Bay Area Parkour

Train Hard - Stay Humble

"Parkour" by David Belle - book released on the French market

At the same time of the February release of Luc Besson's "Banlieue 13 - Ultimatum", Edition Intervista has published a 130 pages candid interview with David Belle (author) by Sabine Gros La Faige (interviewer), introduced by Luc Besson himself.

The volume is available in France by Amazon and FNAC.

[source: David Belle's Official Parkour Blog]

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ooh i want this
The only review I could find (poorly translated):
"Simultaneously with the release of Banlieue 13 - Ultimatum, produced by Europacorp, this February 18, David Belle makes the point in his book "PARKOUR" (published this month) on the birth of this discipline, which is a real success with teenagers. He explains its philosophy very similar to the one of martial arts. An art that can not be separated from his own youth and that of his ancestors.

David Belle is considered the inventor of Parkour, the new extreme sport which is practiced in urban areas, is jumping, climbing and running and popularized by his first disciples, the Yamakasi.

Yet David Belle refuses the appellation of "inventor". The discipline has developed throughout history, following the traces and values of his father and grandfather. For him, Parkour is not really about creating, it's about adapting. Everything is a family priority.

In the form of an interview, David discusses the sport itself, its spirit, its almost spiritual side beyond the physical, as well as its various encounters that lead where it is today.

The work itself begins with a beautiful foreword written by Luc Besson, the purpose of lending a lot of emotion to the rest of the book. The context is set.

And over the pages, one learns quickly that this discipline is nothing new. Parkour in fact existed for many years and is not reduced to merely two examples of action movies.

What strikes at first reading this book is the humility that comes along with some positive force. Behind a veneer of toughness, hides a high sensitivity, especially from the character that questioned the history of the sport itself.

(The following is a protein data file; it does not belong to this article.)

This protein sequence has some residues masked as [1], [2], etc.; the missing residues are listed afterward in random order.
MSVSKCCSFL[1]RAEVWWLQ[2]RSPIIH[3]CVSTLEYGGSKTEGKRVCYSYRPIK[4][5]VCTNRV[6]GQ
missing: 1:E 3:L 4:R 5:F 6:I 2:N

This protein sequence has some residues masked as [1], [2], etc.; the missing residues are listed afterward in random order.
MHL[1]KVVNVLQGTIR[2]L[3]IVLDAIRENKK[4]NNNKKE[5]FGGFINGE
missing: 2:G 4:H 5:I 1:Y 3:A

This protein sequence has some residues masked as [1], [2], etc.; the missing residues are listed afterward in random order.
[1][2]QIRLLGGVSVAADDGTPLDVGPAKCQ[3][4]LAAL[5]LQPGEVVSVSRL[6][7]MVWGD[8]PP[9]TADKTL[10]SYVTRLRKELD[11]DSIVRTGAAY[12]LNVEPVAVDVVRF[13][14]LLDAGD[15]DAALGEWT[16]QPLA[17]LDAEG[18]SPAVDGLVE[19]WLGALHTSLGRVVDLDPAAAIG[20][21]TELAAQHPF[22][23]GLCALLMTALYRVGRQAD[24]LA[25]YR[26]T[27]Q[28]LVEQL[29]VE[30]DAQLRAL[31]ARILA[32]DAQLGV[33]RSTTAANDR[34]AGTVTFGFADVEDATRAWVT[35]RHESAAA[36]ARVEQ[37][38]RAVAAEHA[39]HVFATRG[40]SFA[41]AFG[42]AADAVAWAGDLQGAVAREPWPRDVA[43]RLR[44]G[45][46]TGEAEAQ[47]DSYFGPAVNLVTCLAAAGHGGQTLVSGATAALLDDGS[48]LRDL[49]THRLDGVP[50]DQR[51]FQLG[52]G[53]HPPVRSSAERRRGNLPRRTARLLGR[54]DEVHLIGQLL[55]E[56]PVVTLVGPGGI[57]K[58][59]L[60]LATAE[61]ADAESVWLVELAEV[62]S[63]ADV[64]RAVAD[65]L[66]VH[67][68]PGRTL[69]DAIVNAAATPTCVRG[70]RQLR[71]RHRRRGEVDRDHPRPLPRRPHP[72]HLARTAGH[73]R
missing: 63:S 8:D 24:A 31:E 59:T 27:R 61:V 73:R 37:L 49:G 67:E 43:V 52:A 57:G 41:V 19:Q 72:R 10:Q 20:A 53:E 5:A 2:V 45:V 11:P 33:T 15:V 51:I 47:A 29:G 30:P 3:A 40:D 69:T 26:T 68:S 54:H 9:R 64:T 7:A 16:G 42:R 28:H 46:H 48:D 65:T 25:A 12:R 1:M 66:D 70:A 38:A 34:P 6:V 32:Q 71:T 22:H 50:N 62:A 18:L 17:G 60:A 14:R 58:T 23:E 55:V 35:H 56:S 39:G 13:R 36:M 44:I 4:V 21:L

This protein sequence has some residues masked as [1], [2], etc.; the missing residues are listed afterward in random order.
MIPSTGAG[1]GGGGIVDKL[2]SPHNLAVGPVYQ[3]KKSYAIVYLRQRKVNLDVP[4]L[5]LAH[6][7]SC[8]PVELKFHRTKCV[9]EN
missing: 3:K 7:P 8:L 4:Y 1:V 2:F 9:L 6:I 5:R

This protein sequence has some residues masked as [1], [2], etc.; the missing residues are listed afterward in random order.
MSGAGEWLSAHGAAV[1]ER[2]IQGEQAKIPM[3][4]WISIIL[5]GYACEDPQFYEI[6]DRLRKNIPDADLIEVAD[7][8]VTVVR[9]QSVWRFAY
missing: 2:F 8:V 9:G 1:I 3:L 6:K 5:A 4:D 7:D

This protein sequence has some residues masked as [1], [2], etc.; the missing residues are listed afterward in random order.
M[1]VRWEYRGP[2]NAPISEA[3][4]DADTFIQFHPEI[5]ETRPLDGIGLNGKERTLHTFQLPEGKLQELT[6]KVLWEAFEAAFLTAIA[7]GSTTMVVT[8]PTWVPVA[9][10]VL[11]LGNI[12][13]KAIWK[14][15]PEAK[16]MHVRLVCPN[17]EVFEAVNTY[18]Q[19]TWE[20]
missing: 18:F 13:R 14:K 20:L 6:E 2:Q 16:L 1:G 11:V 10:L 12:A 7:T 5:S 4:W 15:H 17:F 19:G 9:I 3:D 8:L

"Parkour" is a little epic of a modern hero
."

[source and original text]
I hope they have an English version!
me too!
There's some good motivation to learn French.


I think I'm going to buy it so I can read it sometime later.
Pilou Bazin, a French parkour instructor living in Washington, D.C. reviewed Davids' book.
Some interesting, unbiased comments:

"...how David Belle perceives the creation of Parkour. His main message, I think, is that Parkour has been created by his father Raymond Belle, as a path for survival. Raymond Belle grew up in Vietnam at the begining of the Vietnam wars, and got through a lot of terrible experiences very early on. As a 7 year old boy, he found himself in a camp training war orphans into the next generation of warriors. To survive in that harsh community, he started training endlessly to be ready for anything and everything on his own, going over obstacle courses, in the jungle, etc while the other kids would rest. After the war, Raymond Belle would eventually join the corps of Paris firemen where he showed an impressive mastery of physical prowess and a readiness to jump into any situation without thinking twice. So to David Belle, this is really his father's experience, and the relationship he built with him that was at the origin of Parkour. This explains his insistance that Parkour is an utilitarian discipline, geared toward efficiency; his reluctance to let others who do not and cannot relate directly to his story make Parkour theirs or change it; his disdain for overly spectacular and media-oriented acrobatics."

"He talks about many aspects, from his obsessive training as a teenager to the acting career he is now developping, describes a lot of Parkour's "history", how he lived it. Absent from the book, though, are his views about training, teaching and learning Parkour beyond a few tips or general thoughts about tenacity, focus, the proper use of flips, the dangers of filming, etc. Partly, this goes back to his very personal view and experience of Parkour, and to the fact that even if he is the creator of the discipline, he is not really interested in passing it on in a "martial arts" way, rather encouraging everyone to understand his vision as a whole and to buid their own path on his and his father's steps.".

The full review is available at APK.

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